What is Fountain Hopping at Stanford? Fountain hopping, one of the popular Stanford traditions, involves groups of undergraduate students swimming, hanging out, and “hopping” between the several fountains on campus.
This custom usually involves doing it with your roommates during NSO, or New Student Orientation, at the start of your freshman year (however, many students continue to fountain hop in their favorite fountains throughout their time at Stanford). Fountain hopping can involve swimming in the fountain, resting on the edge with one or both feet dangling into the water, or bringing a floating inflatable toy.
Although there are numerous large and small fountains at Stanford, students typically visit the five that are best suited to this ritual. These fountains include the Sunken Pool Fountain, also known as the Terman Fountain, outside of Thornton; the Memorial Auditorium Fountain, across from Hoover Tower; the 100 Years Fountain, on the outside of Green Library; the Red Hoop Fountain, on the other side of Green Library; and the Claw Fountain, in the White Plaza by Tressider.
Beyond just jumping in fountains to beat the heat, fountain hopping has become a Stanford tradition. Although not every Stanford student has engaged in this custom, Fountain Hopping is a practice that the vast majority of current Stanford students and incoming Stanford students are aware of.
In addition to serving as a symbol of Stanford’s uniqueness and an initiation ceremony for incoming freshmen, this Stanford ritual and custom transcends the act itself.
Last in AdmissionSight’s listed Stanford traditions: Wacky Walk. The first few minutes of the graduation ceremony were extremely irreverent, frequently ridiculous, typically entertaining, and occasionally moving. Without the “Wacky Walk,” an unconventional ritual at Stanford when graduating graduates walk in homemade costumes ranging from the satirical to the sublime to occasionally stupid, no commencement would be complete.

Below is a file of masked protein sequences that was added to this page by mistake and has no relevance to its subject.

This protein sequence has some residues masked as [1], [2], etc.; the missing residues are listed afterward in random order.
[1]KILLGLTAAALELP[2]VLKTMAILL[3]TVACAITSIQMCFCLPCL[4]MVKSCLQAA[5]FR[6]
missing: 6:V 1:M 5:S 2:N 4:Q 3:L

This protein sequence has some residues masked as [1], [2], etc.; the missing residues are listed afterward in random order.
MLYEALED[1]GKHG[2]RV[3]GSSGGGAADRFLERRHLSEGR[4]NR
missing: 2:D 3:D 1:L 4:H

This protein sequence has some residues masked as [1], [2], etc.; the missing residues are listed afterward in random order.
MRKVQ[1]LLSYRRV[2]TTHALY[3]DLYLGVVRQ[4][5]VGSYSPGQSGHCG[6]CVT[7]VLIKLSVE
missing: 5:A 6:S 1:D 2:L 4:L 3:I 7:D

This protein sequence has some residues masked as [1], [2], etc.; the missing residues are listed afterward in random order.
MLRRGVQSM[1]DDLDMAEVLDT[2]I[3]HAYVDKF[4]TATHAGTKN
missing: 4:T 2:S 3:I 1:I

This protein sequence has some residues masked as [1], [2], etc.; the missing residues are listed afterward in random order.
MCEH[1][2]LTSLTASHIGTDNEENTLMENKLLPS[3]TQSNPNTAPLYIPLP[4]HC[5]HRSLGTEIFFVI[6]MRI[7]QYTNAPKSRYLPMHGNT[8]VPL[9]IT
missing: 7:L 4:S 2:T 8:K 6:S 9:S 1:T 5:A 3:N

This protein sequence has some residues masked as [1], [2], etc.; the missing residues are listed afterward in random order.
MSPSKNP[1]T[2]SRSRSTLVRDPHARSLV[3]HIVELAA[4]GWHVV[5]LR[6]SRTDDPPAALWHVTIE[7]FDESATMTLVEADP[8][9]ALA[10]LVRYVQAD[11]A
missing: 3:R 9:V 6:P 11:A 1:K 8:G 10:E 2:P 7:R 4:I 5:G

Demographics at Stanford
The most recent class at Stanford University had 45,227 initial applicants. 2,349 of those applicants received admission, and 1,607 of them enrolled in the school.
Stanford’s most recent class’s first-year student profile showed how diverse the group is. There are 56 other home countries represented in addition to all 50 U.S. states. 53 different nations are represented by the 9.9% of registered students who are from outside the United States. Additionally, first-generation college students make up 20.2% of all students.
The class has a gender balance of 52% female and 48% male. 23% of these pupils attended private colleges, while 65% of them attended public high schools. Less than 1% of the students in the class were homeschooled, while 12% of the enrolling students were international students.
One of the best universities in the country and one of the most competitive ones to get into is Stanford. High school students who plan to attend college are drawn to Stanford for a variety of reasons, including its top-notch academics, stunning campus (yes, Stanford traditions, too), and stellar athletic program—not to mention its illustrious alumni, which include tech entrepreneurs, Supreme Court Justices, well-known actors, notable authors, astronauts, and even a U.S. President.